Whale of a Tale

Enrichment Activity: "Whale Snow"

Whale Snow is a story about the relationship between the Iñupiaq people and the bowhead whale. The story is fiction; that is, it is not a traditional story passed down orally, although it is set in a part of the country where whales and whaling are essential to human livelihood.

You can purchase the book or see the illustrations in the Iñupiaq version of the book, available by following the link below.

In the story, Amiqqaq, a young boy, and his father visit a whaling camp on the frozen ocean and he perches on top of a dead bowhead whale. Amiqqaq comes to realize the whale's spirit lives in the fellowship of his people as they feast on the whale. Amiqqaq's grandmother explains that the whale has changed into the "fat snow;" snowflakes as big as birds and massive ice chunks as big as houses around their village.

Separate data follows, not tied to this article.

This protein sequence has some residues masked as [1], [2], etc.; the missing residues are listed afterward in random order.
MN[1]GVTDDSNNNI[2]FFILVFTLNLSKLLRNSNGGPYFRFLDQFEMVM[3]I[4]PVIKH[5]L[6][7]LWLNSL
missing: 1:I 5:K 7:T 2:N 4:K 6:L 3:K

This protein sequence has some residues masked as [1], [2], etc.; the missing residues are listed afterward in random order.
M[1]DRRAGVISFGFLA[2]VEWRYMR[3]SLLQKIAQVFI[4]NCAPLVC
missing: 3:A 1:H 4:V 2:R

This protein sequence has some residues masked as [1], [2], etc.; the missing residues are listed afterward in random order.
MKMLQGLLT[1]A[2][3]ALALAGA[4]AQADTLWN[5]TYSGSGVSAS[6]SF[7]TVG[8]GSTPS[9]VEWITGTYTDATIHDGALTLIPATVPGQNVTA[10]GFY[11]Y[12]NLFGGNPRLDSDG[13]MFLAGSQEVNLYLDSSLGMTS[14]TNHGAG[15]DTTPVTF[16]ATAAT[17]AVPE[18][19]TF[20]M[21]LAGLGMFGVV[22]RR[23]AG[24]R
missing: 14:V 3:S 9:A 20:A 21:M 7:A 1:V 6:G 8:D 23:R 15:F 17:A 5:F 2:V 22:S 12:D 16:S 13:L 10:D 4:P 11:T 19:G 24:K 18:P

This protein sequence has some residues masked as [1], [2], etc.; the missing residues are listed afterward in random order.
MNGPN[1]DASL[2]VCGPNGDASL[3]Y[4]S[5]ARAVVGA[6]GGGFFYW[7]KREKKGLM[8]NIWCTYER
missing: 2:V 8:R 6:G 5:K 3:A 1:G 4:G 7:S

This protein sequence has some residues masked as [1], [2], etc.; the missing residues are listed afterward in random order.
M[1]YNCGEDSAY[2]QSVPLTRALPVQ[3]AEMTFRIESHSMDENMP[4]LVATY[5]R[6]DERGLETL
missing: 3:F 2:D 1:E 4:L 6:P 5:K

Have students perform Whale Snow by using the readers' theatre script which has roles for 20 student actors and is available at the author's website (link below).

To visit the Whale Snow author's website and download the Readers' Theatre Script, go to http://www.debbydahledwardson.com/whale_snow_89219.htm

View this video clip showing community members pulling a bowhead whale onto shore ice to help students visualize the action in Whale Snow.

Have students fill in the appropriate columns on Handout B and Handout C. Then in class discussion compare and contrast this story with the tradditional whale stories set in Alaska, Canada, Hawai`i and Massachusetts. Consider: How does this story, which was made up by the author based on her intimate knowledge of the culture, compare with the traditional stories students have read? Guide students to consider the following:

  • Main characters

  • The whale as a character

  • Setting

  • Descriptive language

  • When the story takes place

  • Spiritual dimensions or understandings in the story

  • Message or teaching of the story

  • Whether the story is sacred or not